While vacationing in Canada’s Rocky Mountains several years ago, Rebecca North was looking for a peaceful break from her work as a water researcher at the University of Missouri. But as she admired one of the clear, pristine lakes that appear throughout much of the area, she experienced a moment of inspiration that had implications for one of the most pressing challenges facing the world’s water bodies: toxic algae.

“There is a reason so many of the lakes in the Rocky Mountains have a beautiful, turquoise-coloured appearance,” said North, an assistant professor of water quality in the College of Agriculture, Food, and Natural Resources. “They are full of glacial rock flour, the powdered remnant of glacial rock. And I realized that where there is glacial rock dust, there is no harmful algae.”

Harmful blooms of algae are a dangerous threat in all 50 U.S. states. The blooms can wreak havoc by poisoning inland aquatic ecosystems and the people who live around them. These blooms are composed of cyanobacteria, which produce a number of toxins that pose dangers to both humans and animals.

Since the cyanobacteria thrive on warmth and light, the warmer water and other changes brought about by climate change have created more frequent and more harmful algae blooms. A bloom in Lake Erie infested the drinking water of more than 500,000 residents of Toledo, Ohio in 2014 and costed the city millions of dollars. Another bloom in Florida’s Lake Okeechobee in 2018 covered 90 per cent of the lake and killed more than 1,700 tons of marine life. And the problem isn’t confined to North America: earlier in 2020, 330 elephants in Botswana died after drinking from watering holes contaminated by cyanobacteria.

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Rebecca North Headshot
Pictured: Rebecca North. Image Credit: University of Missouri.

“Everywhere in the world, lakes are getting greener and more toxic,” said North. “As we are seeing warmer water, we are continuing to see more toxic blooms. If we can figure out a way to reduce the amount of light that is reaching the water, we can keep the algae from growing, and we can save lives and protect the ecosystems in lakes and ponds. One way to do that is to use glacial rock flour to make the water darker.”

North took her glacial rock idea to a national conference, where she met with other inland water researchers and oceanographers who were studying the relationship between light and climate change. Eventually, the researchers agreed to contribute to a special issue of Frontiers in Environmental Science and Frontiers in Marine Ecosystem Ecology.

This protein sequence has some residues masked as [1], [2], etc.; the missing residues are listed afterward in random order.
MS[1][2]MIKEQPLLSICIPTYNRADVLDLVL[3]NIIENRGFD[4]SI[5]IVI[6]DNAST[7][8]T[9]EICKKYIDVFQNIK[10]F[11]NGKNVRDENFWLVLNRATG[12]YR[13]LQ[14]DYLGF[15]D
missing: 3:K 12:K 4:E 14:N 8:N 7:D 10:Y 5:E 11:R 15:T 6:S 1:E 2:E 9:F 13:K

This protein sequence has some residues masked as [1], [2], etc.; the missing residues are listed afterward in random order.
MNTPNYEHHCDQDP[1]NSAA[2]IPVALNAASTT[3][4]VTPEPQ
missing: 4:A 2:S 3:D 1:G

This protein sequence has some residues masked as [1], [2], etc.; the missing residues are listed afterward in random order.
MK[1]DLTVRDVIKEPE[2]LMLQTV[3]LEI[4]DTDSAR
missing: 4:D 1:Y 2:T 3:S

North served as a guest editor of the issue, which is devoted to the impact of light on algae and features studies led by two of North’s graduate students, Jacob Gaskill and Erin Petty. Gaskill, a doctoral candidate in water resources, focused on dumping glacial rock flour into water tanks designed to simulate ponds to investigate how darkening water might protect against cyanobacteria.

Jacob Gaskill, a doctoral candidate in water resources, adds glacial rock flour to a water tank to study algae growth. Image Credit: University of Missouri.

The experiment succeeded in causing a substantial decline in harmful algae growth, confirming that controlling light is a valid way to control the algae. The study was not without its caveats, however.

“Although the flour did control the algae, we found it to be an expensive solution,” said North. “The flour is a commercial product that people use as plant fertilizer, and it ended up costing $17,000 a day to add it to the water, partly because it sinks from the surface faster than we anticipated. We know light control works, so now it’s time to find a more efficient method.”

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In the other study featured in the special issue, Petty, a master’s student in water resources, took a step toward finding that method by discovering more specifics about what algae need to survive. Performing tests on 32 reservoirs throughout Missouri, Petty determined that while light is necessary for algae to produce oxygen, phosphorus is an important nutrient that controls the amount of algae.

The study takes a step toward settling a debate between researchers about whether managing for nitrogen and phosphorus or phosphorus alone is more important for the growth of algae and prevention of harmful algae blooms.

North hopes that these studies, conducted under her guidance, will provide researchers around the world with the information they need to develop a cost-effective method for preventing the growth of toxic algae—a mission that is more urgent than ever, she said, as climate change continues to make conditions more favourable for the deadly organisms.

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